Robert Armstrong (geneticist)
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Dr. Robert Armstrong, Longwood Gardens newly appointed Geneticist, began a canna breeding program in 1967, when it was realized that cultivars available at that time were not suitable for use on display in the Gardens conservatories and lakes.
The goals were to develop:
- a clear yellow-flowered dwarf canna and a pure white-flowered canna that could grow well in the Conservatory.
- to breed aquatic cannas, capable of thriving as marginal water plants, or in the border
New blood was required to create something new, and the project started with making crosses involving three cultivars, C. ‘Ambassadour’, ‘Moonlight’, and ‘Banner’, which were obtained from Yalta, Ukraine and South Africa.
As the project progressed, other cultivars and species were introduced from around the world. Seeds of five species were received from Lago Maggiore, Italy, Canna glauca was procured from Rio de Janeiro, Brazil, and in 1972, Dr. John Creech of the US National Arboretum, added three Russian cultivars, C. ‘K.A. Timirazov’, ‘Krimsky Riviera’, and ‘Soleznaya Krasavaya’.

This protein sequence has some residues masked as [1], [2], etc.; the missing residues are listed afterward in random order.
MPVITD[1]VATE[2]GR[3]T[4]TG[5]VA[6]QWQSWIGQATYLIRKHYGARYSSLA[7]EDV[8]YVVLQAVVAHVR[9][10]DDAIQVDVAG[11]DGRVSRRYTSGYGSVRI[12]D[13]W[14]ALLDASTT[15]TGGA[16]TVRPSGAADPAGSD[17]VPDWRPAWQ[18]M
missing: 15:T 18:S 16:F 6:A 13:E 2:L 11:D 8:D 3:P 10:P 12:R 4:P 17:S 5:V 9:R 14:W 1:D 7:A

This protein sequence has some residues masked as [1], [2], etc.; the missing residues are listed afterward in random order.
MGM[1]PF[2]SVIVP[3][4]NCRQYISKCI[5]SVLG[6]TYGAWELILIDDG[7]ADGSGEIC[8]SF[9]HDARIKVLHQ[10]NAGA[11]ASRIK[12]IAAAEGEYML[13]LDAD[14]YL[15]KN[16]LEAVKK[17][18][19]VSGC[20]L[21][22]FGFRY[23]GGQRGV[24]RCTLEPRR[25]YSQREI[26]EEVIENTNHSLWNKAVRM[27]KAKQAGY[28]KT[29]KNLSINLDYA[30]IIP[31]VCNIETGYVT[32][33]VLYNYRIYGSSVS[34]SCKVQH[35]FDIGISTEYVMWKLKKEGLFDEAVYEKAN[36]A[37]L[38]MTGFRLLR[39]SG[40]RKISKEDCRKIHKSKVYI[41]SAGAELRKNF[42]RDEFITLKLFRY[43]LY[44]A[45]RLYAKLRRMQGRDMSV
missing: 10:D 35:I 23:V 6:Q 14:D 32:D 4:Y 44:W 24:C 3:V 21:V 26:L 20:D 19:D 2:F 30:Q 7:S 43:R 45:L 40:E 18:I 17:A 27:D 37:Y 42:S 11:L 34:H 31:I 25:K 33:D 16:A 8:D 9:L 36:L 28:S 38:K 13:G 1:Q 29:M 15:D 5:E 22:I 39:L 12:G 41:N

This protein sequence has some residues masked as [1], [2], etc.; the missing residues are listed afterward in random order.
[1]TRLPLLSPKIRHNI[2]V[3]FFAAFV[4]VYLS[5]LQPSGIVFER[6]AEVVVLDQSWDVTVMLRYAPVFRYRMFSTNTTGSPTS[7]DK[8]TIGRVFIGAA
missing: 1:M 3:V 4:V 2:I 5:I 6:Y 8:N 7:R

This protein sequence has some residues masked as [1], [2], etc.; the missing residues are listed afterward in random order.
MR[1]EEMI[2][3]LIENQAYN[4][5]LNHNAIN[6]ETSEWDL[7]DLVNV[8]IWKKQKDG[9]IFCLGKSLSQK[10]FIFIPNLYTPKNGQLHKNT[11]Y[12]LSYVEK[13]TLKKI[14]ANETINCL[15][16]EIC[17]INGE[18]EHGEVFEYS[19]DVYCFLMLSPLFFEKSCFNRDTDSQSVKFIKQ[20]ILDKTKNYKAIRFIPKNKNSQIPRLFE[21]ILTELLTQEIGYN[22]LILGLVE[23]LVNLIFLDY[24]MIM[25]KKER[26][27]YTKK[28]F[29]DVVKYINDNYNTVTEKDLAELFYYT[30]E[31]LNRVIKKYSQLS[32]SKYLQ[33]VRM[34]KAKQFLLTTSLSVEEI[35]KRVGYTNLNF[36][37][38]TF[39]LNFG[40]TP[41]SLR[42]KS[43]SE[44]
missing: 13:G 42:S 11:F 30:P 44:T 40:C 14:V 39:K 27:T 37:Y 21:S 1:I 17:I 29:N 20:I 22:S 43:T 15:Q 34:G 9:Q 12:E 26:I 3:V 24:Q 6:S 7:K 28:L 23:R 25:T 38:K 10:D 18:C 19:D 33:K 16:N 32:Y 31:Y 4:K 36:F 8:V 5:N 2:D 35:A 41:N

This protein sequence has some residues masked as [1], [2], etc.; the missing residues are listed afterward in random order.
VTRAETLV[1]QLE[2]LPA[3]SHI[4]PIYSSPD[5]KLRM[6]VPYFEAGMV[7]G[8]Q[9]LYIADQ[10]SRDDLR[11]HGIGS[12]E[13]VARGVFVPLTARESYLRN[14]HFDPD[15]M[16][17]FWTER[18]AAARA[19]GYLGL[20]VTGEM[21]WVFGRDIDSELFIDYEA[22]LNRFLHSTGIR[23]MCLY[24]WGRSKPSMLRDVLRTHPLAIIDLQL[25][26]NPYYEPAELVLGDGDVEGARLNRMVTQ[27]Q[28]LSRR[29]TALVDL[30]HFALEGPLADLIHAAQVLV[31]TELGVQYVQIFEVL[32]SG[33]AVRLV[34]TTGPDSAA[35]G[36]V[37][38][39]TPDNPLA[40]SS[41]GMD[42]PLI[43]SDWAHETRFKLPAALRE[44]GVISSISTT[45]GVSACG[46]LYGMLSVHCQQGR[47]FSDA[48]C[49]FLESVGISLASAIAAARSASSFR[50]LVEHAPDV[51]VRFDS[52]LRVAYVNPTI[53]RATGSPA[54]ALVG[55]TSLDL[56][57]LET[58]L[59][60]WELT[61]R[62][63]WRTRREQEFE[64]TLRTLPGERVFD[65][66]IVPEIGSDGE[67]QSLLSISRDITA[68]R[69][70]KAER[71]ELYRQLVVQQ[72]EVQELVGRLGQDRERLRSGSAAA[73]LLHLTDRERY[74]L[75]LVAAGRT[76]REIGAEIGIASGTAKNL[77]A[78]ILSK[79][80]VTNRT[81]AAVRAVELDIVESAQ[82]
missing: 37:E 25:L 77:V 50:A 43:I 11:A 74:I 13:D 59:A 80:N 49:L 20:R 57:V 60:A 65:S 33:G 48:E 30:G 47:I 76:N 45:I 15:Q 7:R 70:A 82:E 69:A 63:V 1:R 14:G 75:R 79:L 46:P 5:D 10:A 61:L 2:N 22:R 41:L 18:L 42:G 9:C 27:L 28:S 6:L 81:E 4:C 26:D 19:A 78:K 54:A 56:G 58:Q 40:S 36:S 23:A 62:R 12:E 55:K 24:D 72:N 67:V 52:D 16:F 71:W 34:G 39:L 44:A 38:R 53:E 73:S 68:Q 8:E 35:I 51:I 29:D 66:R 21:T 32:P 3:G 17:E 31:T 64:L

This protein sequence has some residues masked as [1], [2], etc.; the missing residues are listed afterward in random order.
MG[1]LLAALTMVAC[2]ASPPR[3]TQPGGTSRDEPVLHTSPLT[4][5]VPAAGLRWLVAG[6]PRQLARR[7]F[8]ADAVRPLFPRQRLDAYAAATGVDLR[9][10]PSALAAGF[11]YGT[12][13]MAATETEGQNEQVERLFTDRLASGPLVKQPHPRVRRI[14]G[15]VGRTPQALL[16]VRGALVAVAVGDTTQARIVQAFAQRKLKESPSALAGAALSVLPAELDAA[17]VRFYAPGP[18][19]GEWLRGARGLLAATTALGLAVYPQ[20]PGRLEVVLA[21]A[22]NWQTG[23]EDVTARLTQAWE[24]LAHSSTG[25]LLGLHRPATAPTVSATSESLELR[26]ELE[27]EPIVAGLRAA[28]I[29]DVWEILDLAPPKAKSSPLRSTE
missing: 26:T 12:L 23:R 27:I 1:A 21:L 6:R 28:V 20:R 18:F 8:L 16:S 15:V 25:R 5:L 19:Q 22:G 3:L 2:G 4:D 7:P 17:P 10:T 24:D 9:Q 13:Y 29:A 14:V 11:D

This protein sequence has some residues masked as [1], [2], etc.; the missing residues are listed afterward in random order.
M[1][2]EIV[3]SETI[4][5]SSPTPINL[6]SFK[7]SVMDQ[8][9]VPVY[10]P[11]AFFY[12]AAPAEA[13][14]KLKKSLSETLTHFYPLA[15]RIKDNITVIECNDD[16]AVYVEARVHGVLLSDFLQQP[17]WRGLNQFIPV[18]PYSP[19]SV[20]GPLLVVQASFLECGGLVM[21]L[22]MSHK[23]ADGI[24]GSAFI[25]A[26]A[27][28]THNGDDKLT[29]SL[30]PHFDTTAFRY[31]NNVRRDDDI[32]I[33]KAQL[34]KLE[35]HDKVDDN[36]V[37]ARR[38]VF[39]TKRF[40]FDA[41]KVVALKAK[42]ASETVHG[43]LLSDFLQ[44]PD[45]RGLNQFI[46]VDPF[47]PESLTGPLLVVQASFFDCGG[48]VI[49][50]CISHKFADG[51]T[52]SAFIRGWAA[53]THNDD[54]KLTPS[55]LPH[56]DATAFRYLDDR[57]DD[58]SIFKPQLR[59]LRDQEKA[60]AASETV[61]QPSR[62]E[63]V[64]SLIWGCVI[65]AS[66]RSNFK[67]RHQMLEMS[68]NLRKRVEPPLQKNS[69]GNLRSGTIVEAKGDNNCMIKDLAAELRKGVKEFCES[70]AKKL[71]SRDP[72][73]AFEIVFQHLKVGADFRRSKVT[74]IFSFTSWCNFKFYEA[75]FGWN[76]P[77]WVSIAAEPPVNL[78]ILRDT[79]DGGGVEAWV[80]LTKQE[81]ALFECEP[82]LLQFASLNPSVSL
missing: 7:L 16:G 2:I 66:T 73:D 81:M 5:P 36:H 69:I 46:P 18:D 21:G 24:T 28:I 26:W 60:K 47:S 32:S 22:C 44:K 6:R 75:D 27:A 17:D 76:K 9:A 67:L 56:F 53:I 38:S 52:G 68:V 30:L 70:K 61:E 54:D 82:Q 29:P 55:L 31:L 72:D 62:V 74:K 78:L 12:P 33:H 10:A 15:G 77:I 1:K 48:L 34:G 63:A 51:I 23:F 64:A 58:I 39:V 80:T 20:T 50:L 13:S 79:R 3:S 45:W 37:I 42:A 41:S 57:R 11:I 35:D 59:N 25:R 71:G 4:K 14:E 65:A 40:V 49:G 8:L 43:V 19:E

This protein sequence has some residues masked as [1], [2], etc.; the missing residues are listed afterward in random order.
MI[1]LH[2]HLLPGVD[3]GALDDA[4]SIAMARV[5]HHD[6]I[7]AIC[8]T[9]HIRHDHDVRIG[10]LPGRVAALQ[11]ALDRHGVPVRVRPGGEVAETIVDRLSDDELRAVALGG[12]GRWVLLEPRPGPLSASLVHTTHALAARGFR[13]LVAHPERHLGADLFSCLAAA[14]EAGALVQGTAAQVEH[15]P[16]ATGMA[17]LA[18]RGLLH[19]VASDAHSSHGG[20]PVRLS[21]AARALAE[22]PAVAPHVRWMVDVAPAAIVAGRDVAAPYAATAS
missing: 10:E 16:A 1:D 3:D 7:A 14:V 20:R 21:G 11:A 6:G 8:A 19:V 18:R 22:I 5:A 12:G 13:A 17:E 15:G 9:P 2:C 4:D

With the new additions to the breeding stock, red, orange and pink cannas were developed for the Conservatory along with the original white and yellow. The selection criteria used were plant vigor, early flowering, foliar appearance, self-cleaning ability and good propagation qualities. Between 1972 and 1985, twelve cultivars were selected for release. Named for local historically significant places and events, they were:
- Canna ‘Brandywine’
- Canna ‘Chesapeake’
- Canna ‘Conestoga’
- Canna ‘Constitution’
- Canna ‘Declaration’
- Canna ‘Delaware’
- Canna ‘Franklin’
- Canna ‘Freedom’
- Canna ‘Independence’
- Canna ‘Liberty’
- Canna ‘Lenape’
- Canna ‘Penn’.
Canna glauca, which has roots that tolerate being submerged in water, was crossed with the terrestrial hybrids. In 1972, four cultivars were introduced:
- Canna ‘Endeavour’
- Canna ‘Erebus’
- Canna ‘Ra’
- Canna ‘Taney’
These famous cultivars were all named after famous ships.
Even after his retirement to Hawaii, Dr Armstrong continued breeding cannas and introduced two Hawaiian-themed cultivars:
- Canna ‘Aloha’
- Canna ‘Pele’
The measure of Dr Armstrongs' success can be judged in the way that, today at Longwood Gardens, cannas are used extensively in the Conservatory, Flower Garden Walk and Idea Garden. His aquatic cannas are popular with water gardeners all over the world.